The problem with the hippies was that there developed within the counterculture itself, between those who had, like, the equivalent of a trust fund versus those who had to live by their wits. It’s true, for instance, that blacks were somewhat resentful of the hippies by the Summer of Love, 1967, because their perception was that these kids were drawing paisley swirls on their Sam Flax writing pads, burning incense, and taking acid, but those kids could get out of there any time they wanted to.
They could go back home. They could call their mom and say, “Get me outta here.” Whereas someone who was raised in a project on Columbia Street and was hanging out on the edge of Tompkins Square Park can’t escape. Those kids don’t have anyplace to go. They can’t go back to Great Neck, they can’t go back to Connecticut. They can’t go back to boarding school in Baltimore. They’re trapped.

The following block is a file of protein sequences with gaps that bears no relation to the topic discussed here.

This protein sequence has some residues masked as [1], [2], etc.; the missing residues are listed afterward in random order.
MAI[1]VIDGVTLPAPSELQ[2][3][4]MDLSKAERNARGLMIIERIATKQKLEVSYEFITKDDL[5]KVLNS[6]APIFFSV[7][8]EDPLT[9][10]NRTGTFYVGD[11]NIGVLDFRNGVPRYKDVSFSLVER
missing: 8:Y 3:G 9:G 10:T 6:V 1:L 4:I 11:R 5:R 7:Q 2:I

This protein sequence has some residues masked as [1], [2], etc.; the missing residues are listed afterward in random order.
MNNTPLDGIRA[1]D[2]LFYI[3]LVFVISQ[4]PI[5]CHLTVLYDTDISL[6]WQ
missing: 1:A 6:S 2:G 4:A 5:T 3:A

So there developed another kind, more of a lumpen hippie, who really came from an abused childhood—from parents that hated them, from parents that threw them out. Maybe they came from a religious family that would call them sluts or say “You had an abortion, get out of here, go away.” And these kids fermented into a kind of hostile street person. Punk types.